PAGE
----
Colomina: I didn’t have a very conventional education in history, if you think about it. We were all into Tafuri and the Venice School, but we didn’t read much of [Reyner] Banham, for instance. I love Banham but he was simply not part of the curriculum in Barcelona. We knew everything about France and Italy and very little about the United States or the UK. In that regard, being at Columbia as a visiting scholar from 1981 to 1983 had a huge impact on me. I was in the seminar of Robin Evans, who was a visiting professor for a semester. Banham came and gave a whole lecture series about the silos. Brilliant. At a certain point, even Leonardo Benevolo was teaching. Not so brilliant. All these people became very significant to me. I got to see them in person, be in their classes. That is where I got another education, one I didn’t get in Spain.
Kotsioris: You briefly touched upon the time that you spent as fellow at the New York Institute of the Humanities, at the time run by Richard Sennett. How did that period affect your architectural thinking and research?
Colomina: The Institute for the Humanities was extremely important to me. But also, Columbia. Both of them, in different ways. The Institute was a very sophisticated place, I learned a lot about interdisciplinarity there. It was the opposite of Columbia in that sense. The work of Wolfgang Schivelbusch (1977) on the railway, for example, was inspiring. Or Carl Schorske (1980) with his work on the end-of-the-century Vienna. And of course, Susan Sontag. I realized that all these people were working with novels, with music, with paintings … They were mixing all kinds of documents. I found that fascinating. It was this mix of disciplines that was so intriguing. Outside these academic settings, I was also gradually picking up things from everywhere around Manhattan. The feminist theory of the 1970s and the ’80s was very much alive. There was a group of very strong feminist theorists, particularly in art and film. I became friends with people like Rosalyn Deutsche, Barbara Kruger, and Jane Weinstock, who became a film director. They opened my eyes to the whole field of feminist studies and feminist film theory. You can see how Laura Mulvey’s (1975) ideas of the male gaze informed my writings on the windows of modern architecture and the interiors of Adolf Loos. That was the moment I was more influenced by other disciplines.
Kotsioris: How do you recall the ferment of architecture’s so-called ‘theory moment’ of the 1980s in New York? At places like Columbia?
Colomina: Because my formation in history and theory was so strong in Barcelona, I found — believe it or not — people at Columbia and the Institute of Architecture and Urban Studies kind of naïve sometimes. There was this group around Revisions: Papers in Architectural Theory and Criticism, the publication series, and sometimes I’d think to myself, ‘What are they saying’? In Barcelona, the history and theory coming from the school of Venice had been for me like my mother’s milk. I knew it backwards and forwards, and they seemed to have just discovered it. Surprisingly, compared to the Italian tradition, New York seemed to be so far behind. In a sense, the rise of so-called ‘theory’ was a reaction against this backwardness. It was not antagonistic. It’s just there were other questions that seemed urgent. The birth of Assemblage and the ‘gang’ around it, of which I was part, was simply because we had other things to do.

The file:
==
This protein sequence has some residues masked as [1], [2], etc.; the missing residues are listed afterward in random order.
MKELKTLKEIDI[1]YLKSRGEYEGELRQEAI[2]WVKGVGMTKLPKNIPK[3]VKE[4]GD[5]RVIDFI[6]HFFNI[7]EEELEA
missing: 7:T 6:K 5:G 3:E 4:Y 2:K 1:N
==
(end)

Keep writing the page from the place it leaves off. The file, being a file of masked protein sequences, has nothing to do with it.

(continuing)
Kotsioris: What was your first major undertaking as an architectural historian?
Colomina: When I was an assistant professor in Barcelona there was this opportunity to do research on Ricard Giralt Casadesús, an urbanist who was very active in politics and was an editor of an important magazine in the 1920s and 1930s in Barcelona. That was my introduction to archival work. His family had donated all this material to the library of the Colegio de Arquitectos de Barcelona and they needed somebody to organize the archive. I went there with this grant from the Colegio and for a year I did this systematic research on his work. That research turned into a report, which, funnily enough, eventually turned into my first book. By that time, I was already in New York and Ignasi de Solà-Morales alerted me that someone was putting together a book with all the work I had done. There was some kind of agreement, again organized by Ignasi, and my name ended up in the book as well and I wrote the introductory essay. I didn’t care too much, but Ignasi insisted on it, and, as with so many things, I have come to know he was right and that labour in the archives is a crucial thing. I have remained close to the archive ever since.
Kotsioris: You’ve once written that ‘[t]he pleasure of the historian is, after all, the (voyeuristic if not fetishistic) pleasure of the archive’ (Colomina 1994b: 168).
Colomina: I totally stand by that! The discovery of “the pleasure of the archive” actually happened when I went to work on Le Corbusier in 1984. I spent a lot of time at the archive of the Fondation in Paris over the years, ostensibly to do research on L’Esprit nouveau. I’ve never been obsessed with whether something was this year or that year, but with all kinds of other small things, things you come across that strike you for some reason and work against the grain of the usual interpretations. Threads you get curious about and pull a bit, before you even know why, unravel the usual assumptions and expose other dimensions of figures and projects. A bit like psychoanalysis. That was a discovery. For me that was ‘the archive’. Le Corbusier become something else. It was there I first found this pleasure for the document, and for barely hidden secrets.
Kotsioris: It’s a kind of detective’s work, isn’t it?
Colomina: It’s totally a detective’s work! But you can get lost in it too. It’s endless.